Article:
Category Archives: food death

India – Norovirus: Dakshina Kannada, Kodagu on high alert

The Hindu

In the wake of Norovirus cases being reported in 13 students of a veterinary college in Wayanad district of neighbouring Kerala, Karnataka has directed health officials in the border Dakshina Kannada and Kodagu districts to be on high alert.

In a circular issued on Tuesday, the State Joint Director (Communicable Diseases) has said people need to be vigilant about the contagious virus.

The Norovirus is a group of viruses that cause gastrointestinal illness. The virus causes inflammation of the lining of the stomach and intestines, as well as severe vomiting and diarrhoea, similar to cholera, the circular stated.

USA – 4,000 exposed to Hepatitis A positive Starbucks employee in New Jersey

Food Poison Journal

In light of the case of hepatitis A in an employee at a local Starbucks, the Camden County Health Department will be administering vaccines to anyone who feels they may have been exposed at the Camden County Health Hub located at 200 College Drive in Blackwood.

Today’s clinic will operate from 10 a.m. to 2 p.m. Vaccine appointments will be made on a first come first serve basis.

Vaccine clinics held last Friday and Saturday gave doses to more than 800 people in Camden County.

If you have been vaccinated for hepatitis A in the past, you do not need to receive another dose. If you have a child that was born after the year 2000, that child has likely already been vaccinated for hepatitis A and does not require another dose. However, parents should check with their pediatrician to confirm their child’s vaccine status.

India – Five instances of food poisoning in Kozhikode in less than a month

The Hindu

Health Department issues advisory on checking quality of drinking water sources. (Cholera)

At least five incidents of suspected food poisoning have occurred in Kozhikode district in less than a month, prompting the Health Department to issue an advisory on checking the quality of drinking water sources.

Fifteen girl students of a private entrance coaching centre at Perumanna were admitted to hospital after they had stomach upset and other symptoms on October 25.

Two-and-a-half-year-old Mohammed Yamin of Narikkuni died on November 13, just a couple of days after he had food at a wedding event. A dozen children and some elders too fell ill.

Hundreds sought medical treatment at Puthoor in Vadakara on November 15 after they had food at another wedding event in the previous days. Those who had idli and sambar from two temples at Mukkom complained of uneasiness, and 22 people sought treatment on November 19.

Fourteen students of a hostel at Pantheerankavu sought treatment at the Government Medical College Hospital, Kozhikode, after they had breakfast on November 20.

Another instance of food poisoning was averted in the nick of time when an alert food safety inspector detected pseudomonas bacteria in eggs scheduled to be distributed at a school at Payyadimeethal near Pantheerankavu on November 10.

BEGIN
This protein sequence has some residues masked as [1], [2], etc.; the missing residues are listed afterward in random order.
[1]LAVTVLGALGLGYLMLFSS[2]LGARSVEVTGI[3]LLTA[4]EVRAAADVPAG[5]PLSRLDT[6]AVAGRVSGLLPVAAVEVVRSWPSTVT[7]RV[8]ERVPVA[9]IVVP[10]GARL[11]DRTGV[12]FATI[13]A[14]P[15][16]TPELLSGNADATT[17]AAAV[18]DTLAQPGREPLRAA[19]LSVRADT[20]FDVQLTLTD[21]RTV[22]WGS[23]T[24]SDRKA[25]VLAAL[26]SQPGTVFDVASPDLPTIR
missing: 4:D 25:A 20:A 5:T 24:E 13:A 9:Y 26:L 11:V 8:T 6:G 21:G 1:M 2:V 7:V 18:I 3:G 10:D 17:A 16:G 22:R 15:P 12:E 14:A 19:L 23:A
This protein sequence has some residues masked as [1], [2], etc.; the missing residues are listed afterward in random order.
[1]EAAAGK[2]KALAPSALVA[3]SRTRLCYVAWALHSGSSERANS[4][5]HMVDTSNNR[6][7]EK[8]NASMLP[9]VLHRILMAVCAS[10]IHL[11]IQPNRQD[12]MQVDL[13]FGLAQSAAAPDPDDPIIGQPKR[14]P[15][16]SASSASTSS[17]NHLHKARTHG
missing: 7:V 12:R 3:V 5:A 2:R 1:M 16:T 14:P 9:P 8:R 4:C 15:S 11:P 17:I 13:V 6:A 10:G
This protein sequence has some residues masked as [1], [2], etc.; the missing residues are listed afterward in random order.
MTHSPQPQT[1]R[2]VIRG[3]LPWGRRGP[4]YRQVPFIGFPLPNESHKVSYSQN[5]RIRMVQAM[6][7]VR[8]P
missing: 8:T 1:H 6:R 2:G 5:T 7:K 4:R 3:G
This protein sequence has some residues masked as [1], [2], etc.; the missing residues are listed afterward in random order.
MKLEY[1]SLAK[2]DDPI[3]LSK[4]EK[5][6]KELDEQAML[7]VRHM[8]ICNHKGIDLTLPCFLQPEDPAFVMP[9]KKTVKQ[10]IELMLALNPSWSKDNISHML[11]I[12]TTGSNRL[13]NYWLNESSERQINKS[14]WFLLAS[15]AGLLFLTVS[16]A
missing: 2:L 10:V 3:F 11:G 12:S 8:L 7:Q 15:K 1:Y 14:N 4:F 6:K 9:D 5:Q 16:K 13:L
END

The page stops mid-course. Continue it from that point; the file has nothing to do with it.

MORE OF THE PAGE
Myanmar – Three family members including one month old baby died of food poisoning symptoms in Maubin Township

Eleven Myanmar

Three family members including one month old baby died of food poisoning symptoms in Phoe Kanbay village, Maubin Township, Ayeyawaddy Region on the morning of November 10.

“The family of three where husband is 20 years old, wife is 18 years old and the baby is one month old died on the morning of November 10.  When they were not appear at the fink farm where they were working, people came to their house and saw them dead. In the mosquito net, they found half eaten coconut, Morinda and papaya fruits,” said Sayadaw of Nay+Toe philanthropic organization.

USA – Three Hepatitis A Deaths Linked to Famous Anthony’s Outbreak

Food Poisoning Bulletin

Three hepatitis A deaths are linked to the Famous Anthony’s outbreak in Roanoke, Virginia, with at least 49 illnesses and 31 hospitalizations, according to news reports. Roanoke City and Alleghany Health Districts officials did not release any more information about these patients.

USA – Third person dies of Hepatitis A linked to Famous Anthony’s Restaurant

Food Poison Journal

This afternoon, the Roanoke City and Alleghany Health Districts (RCAHD) announced that they learned that a third adult who was hospitalized with complications has died from hepatitis A. The RCAHD will disclose no further information about the individual to protect privacy and out of respect for the family.

“It is always with extreme sadness that we report the death of an individual,” said RCAHD health director, Cynthia Morrow, MD, MPH. “This heartbreaking loss of life illustrates how serious this outbreak is.  Unfortunately, in this situation, we have seen many individuals experiencing severe disease, and in some cases, their symptoms have continued to progress over weeks.”

Hepatitis A is a preventable disease. RCAHD urges everyone to consistently practice good hand washing and to consider getting vaccinated, especially if they fall into a high-risk population.

At this time, RCAHD staff have identified a total of 49 confirmed primary cases, including 31 hospitalizations. A small number of cases are still under investigation. No new cases have been reported to RCAHD this week.